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Heading to Seattle: My Best Chance and Place to Knock Back my Nasty Chronic Lymphocytic Leukemia (CLL)

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I have taught others when I speak on self-advocacy that we must make life changing decision with conflicting advice and incomplete knowledge.

Now I must listen to my own counsel.

CAR-T – Chimeric Antigen Receptor T cell therapy is my next best move, even if it is a controversial choice.

I am not looking back. I am only looking forward.

More on how I made that decision later. More on my choice to enroll specifically in the JCAR14 clinical trial for CLL at the Seattle Cancer Care Alliance (SCCA). I will be patient number 36.

One has died. Most have done well.

This post is not about that decision or those details.

It is about my practical preparations for moving to Seattle for two months.

The home situation with the pets and the plants is easy. Our family is already there all the time.

But finding a new home for about 60 days has been more of a challenge.

First issue to be addressed: where to live?

We got much helpful advice from the trial team and locals, friends with and without CLL.

I am required to stay close to the hospital, because bluntly I can get real sick real fast.

And traffic in Seattle can be challenging even when one is feeling well. Every CAR-T patient and the docs I spoke to recommended choosing proximity and convenience over an Air B&B with a great view or charming character or in a hip neighborhood.

So, my wife and I will be camping out at the Residence Inn just two blocks from the hospital, at least to start. Nothing jazzy, but very practical. We will bring our jazziness with some good music and a very cool Bluetooth JLAB speaker.

The Inn meets our other major criteria. It has a real kitchen with a fridge, an oven and a cooktop. It has a microwave too, but we won’t use it. Vegans like me need to be able to bake, cook, and eat at home, as much as you can call a hotel, home.

It has an extra bedroom if my adult children come to visit and a table that seats four for dinner. That makes it homier.

And it has a gym and indoor pool and I love to swim.

Which brings me my next prep.

I have been swimming daily. It’s been unusually cold in SoCal and most of my laps have been done after the sun has set, but swimming is my medication and my meditation. I get in the zone and I am gone, until it’s time to climb out of the water and hurry the cold and into a steam bath. Such a pleasure.

Too long have I neglected my own fitness for long hours at my clinic or with a computer in my lap for the CLL Society.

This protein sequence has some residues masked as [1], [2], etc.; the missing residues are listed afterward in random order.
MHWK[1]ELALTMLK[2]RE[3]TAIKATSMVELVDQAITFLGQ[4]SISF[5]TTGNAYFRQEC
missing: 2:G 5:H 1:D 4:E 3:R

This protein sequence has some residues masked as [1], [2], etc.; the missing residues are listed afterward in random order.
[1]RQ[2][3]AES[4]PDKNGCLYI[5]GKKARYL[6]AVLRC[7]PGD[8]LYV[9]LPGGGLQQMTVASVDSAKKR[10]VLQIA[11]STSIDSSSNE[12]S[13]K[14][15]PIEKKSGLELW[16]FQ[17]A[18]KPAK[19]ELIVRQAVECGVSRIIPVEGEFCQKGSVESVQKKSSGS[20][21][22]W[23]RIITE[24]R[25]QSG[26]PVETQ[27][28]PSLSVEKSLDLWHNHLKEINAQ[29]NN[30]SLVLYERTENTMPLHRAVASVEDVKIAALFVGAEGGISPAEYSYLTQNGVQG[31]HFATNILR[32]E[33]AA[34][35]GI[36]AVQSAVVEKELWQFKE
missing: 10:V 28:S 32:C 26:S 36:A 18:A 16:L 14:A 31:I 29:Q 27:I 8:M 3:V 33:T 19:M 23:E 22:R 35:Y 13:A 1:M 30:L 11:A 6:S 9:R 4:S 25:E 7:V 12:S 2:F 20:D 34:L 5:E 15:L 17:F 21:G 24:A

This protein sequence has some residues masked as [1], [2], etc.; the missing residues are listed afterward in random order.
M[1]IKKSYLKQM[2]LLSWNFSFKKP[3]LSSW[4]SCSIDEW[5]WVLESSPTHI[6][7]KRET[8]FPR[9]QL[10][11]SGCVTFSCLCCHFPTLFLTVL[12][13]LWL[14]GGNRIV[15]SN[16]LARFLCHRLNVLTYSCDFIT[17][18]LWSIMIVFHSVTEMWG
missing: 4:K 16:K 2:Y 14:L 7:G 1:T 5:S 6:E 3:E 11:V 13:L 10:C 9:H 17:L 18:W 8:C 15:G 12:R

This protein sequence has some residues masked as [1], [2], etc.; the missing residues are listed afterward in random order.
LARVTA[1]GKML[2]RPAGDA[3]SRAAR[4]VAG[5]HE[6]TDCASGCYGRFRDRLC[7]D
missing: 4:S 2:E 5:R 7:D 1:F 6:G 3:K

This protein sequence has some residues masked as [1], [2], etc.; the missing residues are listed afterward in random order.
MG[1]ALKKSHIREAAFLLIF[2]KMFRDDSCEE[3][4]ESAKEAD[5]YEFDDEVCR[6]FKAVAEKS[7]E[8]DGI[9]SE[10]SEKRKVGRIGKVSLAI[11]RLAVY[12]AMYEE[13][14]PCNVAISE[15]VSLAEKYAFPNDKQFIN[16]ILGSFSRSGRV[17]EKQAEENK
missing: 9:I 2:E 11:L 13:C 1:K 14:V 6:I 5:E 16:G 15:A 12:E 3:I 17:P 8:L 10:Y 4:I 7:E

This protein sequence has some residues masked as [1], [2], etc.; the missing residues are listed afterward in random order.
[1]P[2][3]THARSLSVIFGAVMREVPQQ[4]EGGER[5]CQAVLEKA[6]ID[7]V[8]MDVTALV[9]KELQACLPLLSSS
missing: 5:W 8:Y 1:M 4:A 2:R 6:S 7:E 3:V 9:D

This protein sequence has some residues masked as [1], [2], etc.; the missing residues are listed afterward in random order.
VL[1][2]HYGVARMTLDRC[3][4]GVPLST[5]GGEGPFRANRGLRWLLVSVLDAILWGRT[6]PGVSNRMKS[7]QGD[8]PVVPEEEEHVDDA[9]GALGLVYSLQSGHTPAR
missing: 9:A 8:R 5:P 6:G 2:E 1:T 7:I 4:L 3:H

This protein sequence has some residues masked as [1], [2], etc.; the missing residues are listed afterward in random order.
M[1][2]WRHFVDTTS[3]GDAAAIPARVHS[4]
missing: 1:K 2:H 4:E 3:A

For the next two months, my mission is to stay alive. My mission is to get to MRD negative, and I want to give myself every advantage.

That means keeping my eye on the goal, and trimming away the distractions.

March 1 will be my last day of patient care until my return to the clinic in Diamond Bar in May. That feels awkward, and wrong. I love my patients, but the medical group admin has hired 12 new doctors in the last two years and 10 have left. We are desperately short of providers, especially experienced providers, but I need to let go. For four decades, I have defined myself as a family doctor. Stepping away, even for a couple months seems selfish, but my group’s stringent policy demands that I cut all ties with the office while on medical leave and I will abide.

The CLL Society is a wonderful creation and has become another huge piece of my identity. I am proud and grateful for the opportunities it affords me to touch and be touched by others dealing with chronic lymphocytic leukemia, but it can be all consuming and demanding. There is unmet need 24/7. There are endless to do lists, unanswered emails and missed opportunities. There is always more to do.

My approach will be more balanced in Seattle. No more research and posts at 2 AM.  No more sitting at the computer for hours at a time.

Another piece of my prep is to go back to my cancer blogging roots. The CLL Society exists today because of my now mostly dormant blog ( that I started over a decade ago that has been viewed more than a million and a quarter times. If you don’t know of my blog, please check it out to see another side of me

My blogging has always been more about blood and guts than about genomes and small molecules. It was my story, and I am returning to the therapeutic joy and anguish of writing in near real time.

Yes, we will still report the news and explain the science. Science and education is in my DNA. But so is writing. And this blog will be my priority for the next 60 days sharing my internal processes and observations as I start on another amazing adventure.

Set and setting are critical to success. I am working on mine.

So, welcome aboard. Hold on tight. This could be a wild ride, but one from which we will all emerge stronger, smarter and at least one of us healed.

I will need your support and encouragement. Please share your thoughts and comments. If you can, please support our nonprofits efforts.

Stay strong.

We are all in this together.


One Response

  1. I wish you a prompt successful response to your clinical trial , hoping to meet you after your safe return in May ,
    Good luck ,
    Sam Sayegh

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